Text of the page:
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obscured view of a bride

[by J.M. Young]


How did I get here?

We had made the choice that ending our engagement like mature adults was the best course for the both of us. We weren’t good for one another, in that way. Ethan took a job as a professor in Boston. I refused  to leave my photography business in Tennessee. Long distance was torturous. He has a daughter ten years my junior who hated my guts. He made me cry almost every time we were together. The list goes on.

But we were good in the sack. Continue reading Promise

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The Return

courtyard with orange trees

[by Bethany van Sterling]


“The duende never repeats itself, any more than the waves of the sea do in a storm.” – Federico Garcia Lorca


She could hear the peaks and falls of the notes twirling through the air, as she turned the corner in the cold, musty vestibule of the metro station. Two cobalt eyes glanced up from his instrument, not once, but twice. Continue reading The Return

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Pirates for Life

androgynous person in dramatic costume

[by Ingrid Garcia]


Andro Gyne’s shape-shifting glitter suit was running at full throttle as be floated through the corridors of her kleptocracy’s Piercer of the Void. The outfit flowed from ballerina outfit to ball gown, from skirt to skirt suit to tuxedo with a fluidity that matched Gyne’s effortless traverses through the sexes. Continue reading Pirates for Life

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The Sin Eater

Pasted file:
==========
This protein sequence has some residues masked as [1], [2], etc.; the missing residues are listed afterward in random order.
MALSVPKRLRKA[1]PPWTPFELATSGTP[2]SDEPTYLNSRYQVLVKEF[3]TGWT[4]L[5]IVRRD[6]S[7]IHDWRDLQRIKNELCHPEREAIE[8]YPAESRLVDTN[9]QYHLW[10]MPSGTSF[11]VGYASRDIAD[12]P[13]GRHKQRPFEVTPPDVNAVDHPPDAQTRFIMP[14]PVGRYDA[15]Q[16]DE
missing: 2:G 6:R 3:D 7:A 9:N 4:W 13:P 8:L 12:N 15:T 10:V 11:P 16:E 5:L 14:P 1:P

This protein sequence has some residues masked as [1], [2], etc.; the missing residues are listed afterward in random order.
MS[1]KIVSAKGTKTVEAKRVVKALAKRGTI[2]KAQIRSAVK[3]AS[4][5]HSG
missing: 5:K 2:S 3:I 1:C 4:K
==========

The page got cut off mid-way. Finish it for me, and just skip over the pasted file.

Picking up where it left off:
strange woman hiding in water

[by James Lawrence Rhodes]


It was November 1977 on the beach of Aberdaron that I first saw the figure of Dafydd Jones. The heat of the summer had passed into a bright but cold autumn. My father, an offshore oil worker, had rented a local cottage for the entire year and my mother, who was clearly bored to tears at home, had insisted that we get as much use out of it as possible. We were there for half term. Continue reading The Sin Eater

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Road to Orion

man and guitar in a dark room

[by Terry Sanville]


Albert Perkins let out a low moan as he slowly climbed the steps. “Damn knees,” he muttered and slumped into the first seat in back of the nickel-plated pole. The doors hissed shut and the bus driver momentarily twisted around, grinning.

“And a good afternoon to you, Mr. P. How’re gigs?” The driver  released the air brake and swung the big vehicle into traffic.

“You know damn well I haven’t had a gig in years. You be sure to let me know when Swing music comes back around.” Continue reading Road to Orion